Steve swallows. Oh, that kind of thinking isn’t good. He tamps it down and puts the mug on the floor at Bucky's feet, the rattle of the china lid making his eyes crack open.
Gouache. Watercolour isn’t rich enough, it would have to be gouache.
“Tea,” Steve mutters. “I don’t know how to make it, so…”
“Thank you,” Bucky murmurs sleepily, and that does something to Steve’s guts that he's not remotely ready to think about.
“Coffee,” Steve says sharply, heading back to the kitchen.
He pours himself a mug, forcing his hands to remain steady while he slowly and thoroughly packs the mass of conflict going on in his chest, seals it up in a box and labels it ‘Deal with this never’ before shoving it into the coldest recesses at the back of his mind.
“You are an artist,” Bucky murmurs beside his ear.
Steve yelps and slops hot coffee over the counter. He sets down his mug before his hand finally gives way and grabs a dishcloth, wiping up the spill and pointedly ignoring the way his hands are shaking.
He refills the mug and takes a sip before turning around to face Bucky.
He is standing less than a foot away, and the sharp, earthy aroma of his tea mingles with the scent of him, salt and mineral and ozone.
“What?”
“You said you are an artist?” Bucky clarifies.
“Oh. Yeah. I am. I try to be,” Steve nods, flustered.
“Can I see more?”
“Oh. Sure.” Steve takes another sip of coffee while he tries to work out what to say.
“There is no colour in the void,” Bucky offers. “But here there are… lights that are beyond imagining. Fires that dance in the sky where there should be nothing. In the deepest trenches of the ocean there are motes of light and colour, shimmering unseen, just because they long to shine.”
Steve takes another sip of coffee, and presses down a little harder on that damned box.
“Uhm. Rent,” he says abruptly. “I’ll need a deposit, and the first month upfront,” he tries to remember what Sam had told him. “You’ll get your deposit back when you move out.”
“Oh, I’m not leaving,” Bucky says quietly.
He shoves his hand in his pocket and pulls out a crumpled bundle of notes, tacky with something dark and pungent. He reaches forward, waving them gently as if enticing a wild animal closer, bills dropping to the floor. Steve puts down his coffee and holds out both hands, stuttering in confusion as Bucky presses the money into his outstretched hands. The remaining notes are glued together with the treacly substance, pungent and sweet.
“I. Er. I wasn’t expecting cash,” he tries to explain as he drops the pile on the table, ones scrunched up with twenties and fifties and hundreds. His fingers are sticky with a residue that won’t rub off.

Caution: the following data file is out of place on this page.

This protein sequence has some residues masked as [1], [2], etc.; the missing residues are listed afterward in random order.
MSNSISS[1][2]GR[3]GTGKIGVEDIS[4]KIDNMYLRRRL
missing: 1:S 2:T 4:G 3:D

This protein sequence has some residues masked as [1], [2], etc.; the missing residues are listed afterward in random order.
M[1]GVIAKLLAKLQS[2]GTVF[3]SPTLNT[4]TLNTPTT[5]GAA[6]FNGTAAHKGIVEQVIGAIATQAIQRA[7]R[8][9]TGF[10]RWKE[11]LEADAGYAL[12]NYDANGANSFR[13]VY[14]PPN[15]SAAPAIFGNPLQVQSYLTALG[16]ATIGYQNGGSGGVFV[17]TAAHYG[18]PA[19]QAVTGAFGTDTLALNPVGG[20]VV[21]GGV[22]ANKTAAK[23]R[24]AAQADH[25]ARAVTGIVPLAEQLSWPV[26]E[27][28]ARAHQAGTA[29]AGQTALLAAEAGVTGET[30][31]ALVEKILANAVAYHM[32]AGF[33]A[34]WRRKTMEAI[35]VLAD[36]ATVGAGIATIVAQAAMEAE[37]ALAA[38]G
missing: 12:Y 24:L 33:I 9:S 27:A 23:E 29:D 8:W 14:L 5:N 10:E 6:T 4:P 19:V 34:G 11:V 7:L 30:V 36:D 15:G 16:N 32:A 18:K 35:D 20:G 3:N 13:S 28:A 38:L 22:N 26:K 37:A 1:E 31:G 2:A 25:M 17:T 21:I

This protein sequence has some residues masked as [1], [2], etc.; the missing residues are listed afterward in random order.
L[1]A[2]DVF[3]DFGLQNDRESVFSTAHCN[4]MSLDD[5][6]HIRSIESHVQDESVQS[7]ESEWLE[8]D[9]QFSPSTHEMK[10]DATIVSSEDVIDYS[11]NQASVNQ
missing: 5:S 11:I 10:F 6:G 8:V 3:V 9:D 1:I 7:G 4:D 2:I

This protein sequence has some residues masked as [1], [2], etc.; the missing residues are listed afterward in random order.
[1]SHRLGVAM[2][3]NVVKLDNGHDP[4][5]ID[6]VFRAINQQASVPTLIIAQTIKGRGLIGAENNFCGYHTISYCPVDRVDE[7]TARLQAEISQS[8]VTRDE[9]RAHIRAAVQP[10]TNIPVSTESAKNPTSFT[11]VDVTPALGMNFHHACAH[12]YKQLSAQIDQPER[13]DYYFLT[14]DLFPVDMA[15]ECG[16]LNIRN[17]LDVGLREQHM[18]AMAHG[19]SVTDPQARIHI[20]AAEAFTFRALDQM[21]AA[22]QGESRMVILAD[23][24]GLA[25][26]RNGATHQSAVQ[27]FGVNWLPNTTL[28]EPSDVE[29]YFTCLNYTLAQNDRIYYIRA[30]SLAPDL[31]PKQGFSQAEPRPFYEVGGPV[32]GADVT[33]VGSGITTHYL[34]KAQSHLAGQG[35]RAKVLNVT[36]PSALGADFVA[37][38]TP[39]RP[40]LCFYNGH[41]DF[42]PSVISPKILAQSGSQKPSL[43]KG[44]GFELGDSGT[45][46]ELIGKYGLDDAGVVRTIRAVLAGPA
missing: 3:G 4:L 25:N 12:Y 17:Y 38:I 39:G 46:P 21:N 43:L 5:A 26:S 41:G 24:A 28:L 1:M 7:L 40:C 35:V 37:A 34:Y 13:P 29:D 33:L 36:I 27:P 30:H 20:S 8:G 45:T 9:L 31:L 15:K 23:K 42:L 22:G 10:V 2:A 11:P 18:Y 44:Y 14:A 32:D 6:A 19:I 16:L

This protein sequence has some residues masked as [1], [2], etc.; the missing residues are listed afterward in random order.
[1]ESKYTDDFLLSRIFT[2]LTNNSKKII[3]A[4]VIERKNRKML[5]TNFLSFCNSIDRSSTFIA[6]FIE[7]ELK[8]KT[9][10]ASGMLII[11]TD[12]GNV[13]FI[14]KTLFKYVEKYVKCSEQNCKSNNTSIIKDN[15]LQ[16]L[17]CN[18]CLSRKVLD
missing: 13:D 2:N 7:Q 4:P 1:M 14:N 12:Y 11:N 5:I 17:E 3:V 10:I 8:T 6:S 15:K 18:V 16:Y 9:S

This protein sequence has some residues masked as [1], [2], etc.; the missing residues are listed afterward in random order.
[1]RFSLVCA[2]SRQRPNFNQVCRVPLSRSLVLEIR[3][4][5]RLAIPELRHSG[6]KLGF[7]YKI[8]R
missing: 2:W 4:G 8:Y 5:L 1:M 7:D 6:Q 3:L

Even with all the singles there must be close to five thousand dollars. “Bucky this is too much.”
Bucky shrugs. “Tell me when you want more,” he says and takes a sip of tea.
Steve rubs his finger and thumb together. “Is this… Engine oil or something?”
“Ichor,” Bucky watches idly as more notes flutter to the floor. “Can I see those paintings?”

“Steve!” Sam yells down the phoneline.
Steve tucks his phone between his shoulder and ear and wipes off his brush. “Hey Sam, what’s up?”
“Nothing, nothing. Just checking that you've not been chopped into little pieces and left in the bathtub.”
Steve lets out a snort. “No, Sam. I’ve not been murdered by someone looking for a reasonably priced room in Brooklyn. Thank’s for asking.”
“Good to know. You had any interest? Any trouble?”
Steve bites the inside of his cheek. “Yeah. He moved in yesterday.”
Sam lets out an incredulous snort. “Seriously? The guy’s references checked out already?”
Oh crap.
“I… don’t think he had references.” Steve puts down his brush and waits for the lecture.
“What? Steve are you shitting me?” Sam sighs audibly down the phone. “What’s his name?”
“Why?”
“So I can tell the police when we find you in a bathtub full of ice? Why do you think?”
Steve gets up from his stool, giving his canvas a last, apologetic look before going to the kitchen.
“Bucky,” he says, fetching a bottle of water from the refrigerator. “His name is Bucky.”
“What? That sounds Irish, what’s his last name?”
Steve pauses in unscrewing the bottle cap. “I didn’t ask.”
Sam lets out a shrill noise. “Steve, what the hell?! Are you trying to get yourself-”
“He’s not like that,” Steve mutters defensively. “He’s… nice.”